For their own reasons, China and Russia have traditionally blocked any moves by the so-called United Nations to impose more than the weakest of sanctions against North Korea. But this time round, both have made statements condemning the nuclear and missile tests.
How far they are prepared to go in punishing their recalcitrant neighbour, remains to be seen. Neither wants to see the collapse of the totalitarian regime in North Korea which would mean having to pick up the pieces in terms of a mass influx of desperate refugees.
The government in South Korea also dreads this outcome. In response to the North developing its nuclear capacity (including processing plutonium at the Yongbyon plant) Seoul has threatened to close down its Kaesong industrial complex inside North Korea (a collaborative economic development with South Korea set up in 2002).
But bailing out a collapsed northern economy would set the South back possibly irrecoverably. At present it is the fourth largest economy in Asia but it is already hard hit by the world recession. Exports from the South to the rest of the world have plummeted 28%.
There is a huge yearning of the Korean people for unification, but if there is an implosion of the regime in the North it would result in absolute economic catastrophe. The cost of re-unification would be far greater than that of Germany 20 years ago. In Asia, South Korea ranks fourth out of 44 countries and North Korea 35th.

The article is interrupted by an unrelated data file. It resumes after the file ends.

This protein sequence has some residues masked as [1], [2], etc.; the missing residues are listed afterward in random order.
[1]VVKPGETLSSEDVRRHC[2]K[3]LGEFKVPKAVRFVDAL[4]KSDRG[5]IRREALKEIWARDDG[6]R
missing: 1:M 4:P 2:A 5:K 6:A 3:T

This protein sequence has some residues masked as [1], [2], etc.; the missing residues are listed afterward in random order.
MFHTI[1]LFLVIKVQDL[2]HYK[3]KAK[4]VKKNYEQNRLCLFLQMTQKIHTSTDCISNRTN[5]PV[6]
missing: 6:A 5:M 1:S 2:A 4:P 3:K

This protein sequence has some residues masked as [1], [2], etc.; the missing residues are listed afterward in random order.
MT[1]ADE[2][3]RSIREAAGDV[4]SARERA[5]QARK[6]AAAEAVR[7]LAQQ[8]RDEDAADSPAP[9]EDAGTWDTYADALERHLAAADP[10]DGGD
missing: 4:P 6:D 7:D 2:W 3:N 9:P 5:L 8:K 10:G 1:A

The "sunshine" policy (of peaceful cooperation eventually leading to Korean unification, introduced in 1998) was swiftly abandoned by multi-millionaire South Korean president, Lee Myung-bak and his Grand National Party government in 2008.
But fear for the future as well as the longing of the Korean people for re-unification is a major political challenge to any government. South Korea is forced to call for the re-establishment of talks with the North by representatives of the four 'neighbours' and the United States.
The only way to succeed in bringing the two Koreas back together without a major catastrophe would be through establishing a democratic socialist Korea.
In the North there are millions of poverty-stricken workers, fed night and day with government propaganda about being part of a glorious workers' state but without an ounce of control over their future. The one political formation permitted to exist is the horribly mis-named 'Workers' Party' of flunkies who surround the 'Dear Leader'. Kim Jong-il is said to be in poor health but he is notorious for living in palatial surroundings and lavishly indulging his penchant for foreign films in his own private cinema.
Even if an immediate crisis is over, the North Korean regime remains extremely unstable and unpredictable.